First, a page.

125ch13a(1) - 1 Chapter 13 - Homework Solutions Use the...

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Unformatted text preview: 1 Chapter 13 - Homework Solutions Use the following diagrams for questions concerning solution process. )Hsoln > 0 (endothermic); product (solution) has a higher energy than reactants (solute & solvent). Attractive forces between solute and solvent (unlike particles) are not as strong as solute-solute and solvent-solvent AF (like particles). More energy required to separate solute-solute and solvent-solvent particles than is released when form solute-solvent AF. ENDOthermic ()Hsoln > 0) A solution process with )Hsoln > 0 (+) tends to not be spontaneous (but can be). It also depends on the entropy of solution, )Ssoln. See page 3. 2 )Hsoln < 0 (exothermic); product (solution) has a lower energy than reactants (solute & solvent). Attractive forces between solute and solvent (unlike particles) are stronger than solute-solute and solvent-solvent AF (like particles). Less energy required to separate solute-solute and solvent-solvent particles than is released when form solute-solvent AF. EXOthermic ()Hsoln < 0) A solution process with )Hsoln < 0 (-) tends to be spontaneous (but may not be). It also depends on the entropy of solution, )Ssoln. See page 3. 3 )Hsoln = 0 (ideal); product (solution) has same energy as reactants (solute & solvent). Attractive forces between solute and solvent (unlike particles) are similar to solute-solute and solvent-solvent AF (like particles). Energy required to separate solute-solute and solvent-solvent particles is about the same as that released when form solute-solvent AF. Generally, particles with only LF are the most likely to form ideal solutions. IDEAL ()Hsoln = 0) For ideal solutions ()Hsoln = 0) and endothermic ()Hsoln > 0) to form the change in entropy (disorder) must be positive ()Ssoln > 0, disorder must inc.). Generally, )Ssoln > 0 for mixing. Remember, as given in class: )Hsoln = )H1 + )H2 + )H3 or )Hsoln = )Hsep solute + )Hsep solvent + )Hsolvation )G = )H - TC)S If, and )G < 0 (negative) for a spontaneous process )G > 0 (positive) for a nonspontaneous process )H > 0 (+) or then, )H = 0 MUST have )S > 0 (+) (an increase in disorder) in order to have )G < 0 (-), at some temperature, in order for a solution to form. A )S > 0 (+) tends to make a process spontaneous. If )H < 0 (-), )S can be negative (-) and still have )G < 0 (-), so a solution can form at some temp even with a decrease in disorder (inc. in order). 4 13.2) When an ionic compound dissolves in water the cation becomes surrounded by the H2O molecules (see figure below). Courtesy of Prentice Hall (BLB 10th ed.) This process is called hydration (specific term for solvation when the solute is an ion and the solvent is H2O). This is an Ion-Dipole AF between the ion and the polar solvent (H2O). This AF is quite strong. The attractive forces we’ve discussed have the relative order in terms of increasing strength: LF < DD < H-bonds < Ion-Dipole < Ionic & Covalent In terms of the energy diagrams depicted on pages 1-3 above (Figure 13.4 in the text, p. 532) to which step does this interaction correspond? This corresponds to step 3 in the diagrams. This is )H3 ()Hsolvation). For this specific case of an ion in H2O this is usually referred to as the heat of hydration, )Hhyd This step always releases energy and is exothermic. Whenever attractive forces are formed energy is released. 5 13.4) Which of the following pictures best represents a saturated solution? Courtesy of Prentice Hall (BLB 10th ed.) Diagram (b) is the best representation of a saturate solution. A saturated solution has some undissolved solid in equilibrium with dissolved solute in the solution. As much solute has dissolved as can dissolve, leaving some undissolved solid in contact with a saturated solution. Liken it to a sponge that you are using to absorb a larger puddle of liquid. After awhile the sponge can’t absorb any more liquid (it won’t hold any more) and the sponge is saturated. A saturated solution won’t “hold” any more solute (no more will dissolve). An unsaturated solution is one in which the maximum amount of solute has not dissolved. More solute can dissolve. Again, this would be like using a sponge to absorb a drop of liquid. The sponge could still absorb more liquid and is not saturated (it is unsaturated). A supersaturated solution is one in which there is actually more solute dissolved at a given temperature than there should be (more than in a saturated solution). This is a metastable state. You generally get such a thing by heating the solution and more solute dissolves (which is usually the case). Then you do not allow the solute to crystalize out as you cool the solution (some solutes have trouble crystallizing). This “traps” the added heat in the system. When you do something to this metastable system (such as add a small crystal, scratch the side of the container, shake it, etc.) the excess solute (that doesn’t “belong” in the solution at the lower temperature) will crystalize out. As it does the system releases the “trapped” heat. This is one of the processes used in reusable hot packs. 6 13.6) The structures of Vitamin B6 and E are shown below. Courtesy of Prentice Hall (BLB 10th ed.) Vitamin B6 is a relatively small molecule consisting of a benzene-like 6-membered ring with a N atom in place of a C atom (5 C atoms and 1 N atom in a ring). It also has 3 polar -OH groups. These groups and the N atom make the molecule somewhat polar and the -OH groups can form H-bonds to water molecules in solution. The Vitamin B6 molecule is small enough that the H2O molecules can effectively surround the molecule and interact with it and keep it in solution. Vitamin E has one end that has a six-member and a 5-member ring fused together with only one -OH group (polar; DD & H-bonding) and one ether group, -O- (polar and H-bonding to water molecules). However, there is a long nonpolar hydrocarbon chain coming off the rings. The whole molecule has a slightly polar “head” and a long nonpolar “tail”. This makes the molecule behave more like a nonpolar molecule, with large London Forces (LF). The same thing happens in fats, which are largely nonpolar. The H2O molecules can not effectively interact with the long nonpolar end of Vitamin E and surround the molecules to keep them from coming back together and keep them in solution. 7 13.8) There is a balloon made of a semipermeable membrane containing 0.25 L of a 0.2 M solution of some solute which is submerged in a 0.1 M solution of the same solute (as shown below). Assuming the volume of solution outside the balloon is large, what would you expect to happen to the solution volume inside the balloon once the system has come to equilibrium through osmosis? Courtesy of Prentice Hall (BLB 10th ed.) Ideally, one would expect a volume in the balloon of 0.50 L (double what you started with). If the volume of solution outside the balloon, solvent will flow across the semipermeable membrane until the molarities of the solutions inside and outside the balloon are equal, 0.1 M. In order for the solution inside the balloon to decrease from 0.2 M to 0.1 M the volume inside the balloon must double (be twice as large as the initial volume, M2V2 = M1V1), to 0.50 L. In actuality, osmosis across the membrane is not perfect (non-ideal). The solution concentration inside the balloon will be slightly greater than 0.1 M and the volume of the balloon will thus be slightly less than 0.50 L. 8 13.12) a) )Hsoln = )Hsep ions + )Hsep H2O + )Hhyd ()Hsolvation is )Hhyd when solvent is water) You get the same general diagram for NaCl in benzene, C6H6, a nonpolar solvent. However, the energy released in step 3 ()Hsolvation) will be a lot less than for NaCl in H2O because you are trying to replace ionic AF with nonpolar LF between ions and the nonpolar C6H6 solvent molecules. )Hsoln = )Hsep ions + )Hsep C6H6 + )Hsolvation Remember, )Hsoln > 0 when solute-solvent interactions (unlike forces) are less favorable than solute-solute & solvent-solvent interactions (like forces). This does NOT lead in general to a spontaneous dissolution (solution formation). )G = )H - TC)S and )G < 0 (negative) for a spontaneous process If )H > 0 (+) to get )G < 0, must have )S > 0 (+) so an increase in randomness (disorder) is an important factor. ** See next page ** 9 13.12) (cont.) In these cases, )H1 ()Hsep ions) is the same. In step 2, the energy required to separate the H2O molecules is greater than that required to separate C6H6 molecules ()Hsep H2O > )Hsep C6H6). This is due to the fact that for H2O you have to break LF, DD and H-bonding to separate the molecules, while for C6H6 you only break LF (dispersion forces). In step 3 (involving solutesolvent interactions), the energy released when H2O surrounds the Na+ and Cl- ions (forming strong ion-dipole AF) is much greater than that when the NaCl tries to dissolve in the nonpolar C6H6 (which can form only LF with the ions). This large difference in )H3 in the two cases causes NaCl to be soluble in H2O but not C6H6. In both cases the solution process is endothermic ()Hsoln > 0) and an increase in disorder, entropy, ()S > 0) is necessary for a solution to form. In the case of NaCl in C6H6 the increase in disorder is not enough to overcome the positive enthalpy change ()Hsoln > 0) and make the solution form, whereas it is for NaCl in H2O). b) Lattice energy is the main compoent of step 1, )H1, the enthalpy required to separate the solute particles (ions). If )H1 is too large the dissolving process is prohibitively endothermic and the substance won’t be very soluble. In other words, not enough energy is released in step 3, )H3 ()Hhyd), from the solute-solvent interactions (ion-dipole) to overcome the enthalpy required in the first two steps and give a small enough positive )Hsoln so any positive change in )Ssoln (inc in entropy) can overcome this and make the compound soluble. If you remember I said in class that ionic compounds with high lattice energies and thus high melting points would also tend to not be very soluble due to the fact that the ions are harder to pull apart. c) A cation (or anion) is strongly hydrated (strong ion-dipole AF) when the ion is highly charged and small, i.e. a large charge density. The ion-dipole energy is given by: Q: EI-D % ------d2 Q: charge on ion :: dipole moment of solvent molecule d: distance between centers of ions & usually determined by adding radii of the ion and the molecule. From this one can see that this energy (AF) increases as the charge on the ion increases and the size of the ion decreases. It also depends on the size of the dipole moment of the solvent molecule, i.e. how polar the solvent molecule is. The more polar the solvent molecule the more soluble will be the ionic solute. 10 13.13) Indicate the most important type of solute-solvent AF. Decide whether the solute and solvent are ionic, polar, covalent or nonpolar covalent (molecular). CCl4 nonpolar LF in C6H6 (benzene) nonpolar LF a) Both are nonpolar and have only LF so the only solute-solvent IAF will be LF (dispersion). b) CH3-OH in H2O polar polar LF LF DD DD H-bonding H-bonding The solute-solvent IAF are LF, DD and H-bonding. Since H-bonding is the strongest of these it is the most important. In a solution of CH3OH in H2O, the CH3OH can form H-bonds to H2O through the lone pair e& on the O atom of CH3OH to H atoms of H2O. Also, the -OH H-atom can from H-bonds to lone pair e& on the O atom of H2O. Note: Some molecules which can NOT form H-bonds in the pure liquid (or solid) CAN form H-bonds to the solvent molecules in solution (solvent must have a H bonded to N, O, F in the solvent molecule). An example would be CH3 - O - CH3. This can NOT form H-bonds as a pure substance. However, it can form H-bonds to H2O molecules through the lone pair e& on the O atom to the H atoms on the H2O solvent molecules.) 11 13.13) (cont.) c) KBr ionic ion-ion in H2O polar LF DD H-bonding H2O KBr (s) -----------> K+ (aq) + Br& (aq) Ionic solutes & polar solvents form Ion-Dipole IAF. Ion-Dipole (weaker than ionic bonds, but stronger than LF, DD & H-bonds) QC: % ------d2 QC: (Att. Force, F % ------- ) d3 Q = chg on ion : = dipole moment of polar molecule d = distance between ion & polar molecule Eion-dipole Note: Strength of solute-solvent IAF: LF . DD < H-bonding < Ion-Dipole < Ionic & Covalent Remember, for ionic compounds the lattice energy and AF are given by the following: Q+ Q& LE % ---------d Q+ Q& (Att. Force, F % ---------- ) d2 This is very similar to the Ion-Dipole energy and AF between ions and polar solvents. 12 13.13) (cont.) d) HCl polar LF DD in CH3C/N: polar LF DD The solute-solvent IAF are LF and DD. In this case, since both molecules are about the same size and not that large and fairly polar the Dipole-Dipole IAF are the most important. 13.14) 13 13.14) (cont.) 14 13.15) a) The energy diagrams for the solution process are given on pages 1-3. Equation 13.1 is: )Hsoln = )H1 + )H2 + )H3 or )Hsoln = )Hsep solute + )Hsep solvent + )Hsolvation If the solvent is water ()Hsolvation = )Hhyd, the enthalpy of hydration) )Hsoln = )Hsep solute + )Hsep H2O + )Hhyd When dissolving an ionic solute the lattice energy, LE, Q+ QLE % ------d Q: charge on ions d: distance between centers of ions & usually determined by adding ionic radii. is the amount of energy required to completely separate a mole of ions from the solid to its gaseous ions. This corresponds to )H1 (solute-solute interactions). b) In eqn. 13.1, the 3rd step, )H3, is always exothermic. Formation of attractive forces, no matter how weak, always release energy (lowers the energy of the system), relative to the energy of the isolated particles. Step 1: Step 2: Step 3: separate solute particles separate solvent particles form solute-solvent AF )H1 > 0 (+), endothermic )H2 > 0 (+), endothermic )H3 > 0 (-), exothermic 15 13.17) 16 13.18) 17 13.18) (cont.) ...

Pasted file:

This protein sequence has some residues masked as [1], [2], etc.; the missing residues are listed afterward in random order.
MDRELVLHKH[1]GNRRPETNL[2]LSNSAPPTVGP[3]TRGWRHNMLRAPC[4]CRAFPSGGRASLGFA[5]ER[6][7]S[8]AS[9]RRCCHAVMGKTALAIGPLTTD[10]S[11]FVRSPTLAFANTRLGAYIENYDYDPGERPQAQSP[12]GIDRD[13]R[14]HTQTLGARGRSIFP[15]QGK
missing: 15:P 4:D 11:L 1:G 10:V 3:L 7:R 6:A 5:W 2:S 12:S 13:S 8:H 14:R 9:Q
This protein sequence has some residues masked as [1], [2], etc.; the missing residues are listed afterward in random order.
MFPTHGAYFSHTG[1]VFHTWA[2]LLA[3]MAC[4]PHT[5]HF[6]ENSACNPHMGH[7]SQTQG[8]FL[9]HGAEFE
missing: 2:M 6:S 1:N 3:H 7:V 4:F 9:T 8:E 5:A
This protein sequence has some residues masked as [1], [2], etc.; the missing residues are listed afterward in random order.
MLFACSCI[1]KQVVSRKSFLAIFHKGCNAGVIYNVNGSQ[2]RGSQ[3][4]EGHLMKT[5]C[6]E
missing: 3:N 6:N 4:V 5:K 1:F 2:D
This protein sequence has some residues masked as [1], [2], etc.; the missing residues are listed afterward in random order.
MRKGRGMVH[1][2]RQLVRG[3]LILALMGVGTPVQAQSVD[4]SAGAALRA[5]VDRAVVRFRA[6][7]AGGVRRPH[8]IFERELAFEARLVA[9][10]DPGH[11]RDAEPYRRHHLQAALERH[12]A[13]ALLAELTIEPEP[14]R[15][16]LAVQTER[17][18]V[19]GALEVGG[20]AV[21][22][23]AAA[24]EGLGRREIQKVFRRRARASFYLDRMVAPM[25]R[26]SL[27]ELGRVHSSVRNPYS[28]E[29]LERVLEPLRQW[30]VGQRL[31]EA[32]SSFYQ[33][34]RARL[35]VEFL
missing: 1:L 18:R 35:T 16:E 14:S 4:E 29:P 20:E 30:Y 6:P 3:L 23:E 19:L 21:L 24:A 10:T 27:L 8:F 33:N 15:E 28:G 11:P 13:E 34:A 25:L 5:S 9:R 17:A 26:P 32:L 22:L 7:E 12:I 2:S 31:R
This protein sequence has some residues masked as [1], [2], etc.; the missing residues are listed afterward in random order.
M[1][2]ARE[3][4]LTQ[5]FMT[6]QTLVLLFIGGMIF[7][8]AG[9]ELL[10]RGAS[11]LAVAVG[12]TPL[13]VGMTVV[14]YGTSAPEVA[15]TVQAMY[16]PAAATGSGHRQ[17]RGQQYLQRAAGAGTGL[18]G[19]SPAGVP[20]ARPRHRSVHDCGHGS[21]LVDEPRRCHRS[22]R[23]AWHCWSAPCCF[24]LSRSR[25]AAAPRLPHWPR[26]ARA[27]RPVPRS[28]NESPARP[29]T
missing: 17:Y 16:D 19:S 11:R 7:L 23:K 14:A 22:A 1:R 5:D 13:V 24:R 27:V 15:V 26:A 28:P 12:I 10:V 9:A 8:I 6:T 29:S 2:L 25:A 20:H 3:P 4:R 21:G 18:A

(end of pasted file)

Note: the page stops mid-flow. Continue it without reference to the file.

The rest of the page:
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This note was uploaded on 02/19/2012 for the course CHEM 125 taught by Professor Zellmer during the Winter '08 term at Ohio State.